The two poles now agree that the severity of the crisis largely comes down to Italy and the European Central Bank. The optimists argue that Mario Monti will save the day. Not only will Italy’s new prime minister push through some reasonable austerity measures, the optimists insist, he will also persuade Germany not to demand yet more budget cuts. The sympathy and support of the German government matters a great deal, primarily because of its influence with the ECB.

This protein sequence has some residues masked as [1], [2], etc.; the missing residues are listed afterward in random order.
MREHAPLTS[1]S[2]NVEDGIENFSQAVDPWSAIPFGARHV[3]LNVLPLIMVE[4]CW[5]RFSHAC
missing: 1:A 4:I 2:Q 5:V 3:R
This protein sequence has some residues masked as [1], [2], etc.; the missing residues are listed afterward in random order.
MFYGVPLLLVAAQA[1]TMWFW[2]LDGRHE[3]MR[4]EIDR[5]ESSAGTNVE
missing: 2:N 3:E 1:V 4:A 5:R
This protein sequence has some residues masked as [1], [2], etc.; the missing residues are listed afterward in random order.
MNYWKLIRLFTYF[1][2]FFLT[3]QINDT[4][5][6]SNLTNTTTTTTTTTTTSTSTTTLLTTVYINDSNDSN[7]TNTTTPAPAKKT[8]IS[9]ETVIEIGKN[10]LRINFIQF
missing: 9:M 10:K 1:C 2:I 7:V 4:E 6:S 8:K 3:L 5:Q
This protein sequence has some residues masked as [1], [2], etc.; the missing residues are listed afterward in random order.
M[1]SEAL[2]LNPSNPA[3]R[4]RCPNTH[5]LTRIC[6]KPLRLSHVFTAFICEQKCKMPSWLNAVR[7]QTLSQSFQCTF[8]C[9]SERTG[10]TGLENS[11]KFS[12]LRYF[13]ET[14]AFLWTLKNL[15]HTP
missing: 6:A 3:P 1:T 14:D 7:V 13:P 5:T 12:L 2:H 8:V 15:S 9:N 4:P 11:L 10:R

If we were still living under the “no bailout” conditions of the gold standard, as it actually operated before 1914, Italy would have no hope. The market has decided that Italy has too much debt and too little growth. As these expectations become more negative and interest rates rise, it becomes harder for Italy to issue new debt and make the required payments on existing obligations. Projected government debt levels become explosive.
Today’s world, of course, has moved far from the gold standard because central banks can provide credit and create money. The central banks are limited only by their credibility, or the level of confidence by the financial system that policy makers will keep inflation in check.
Copyright 2012 The National Memo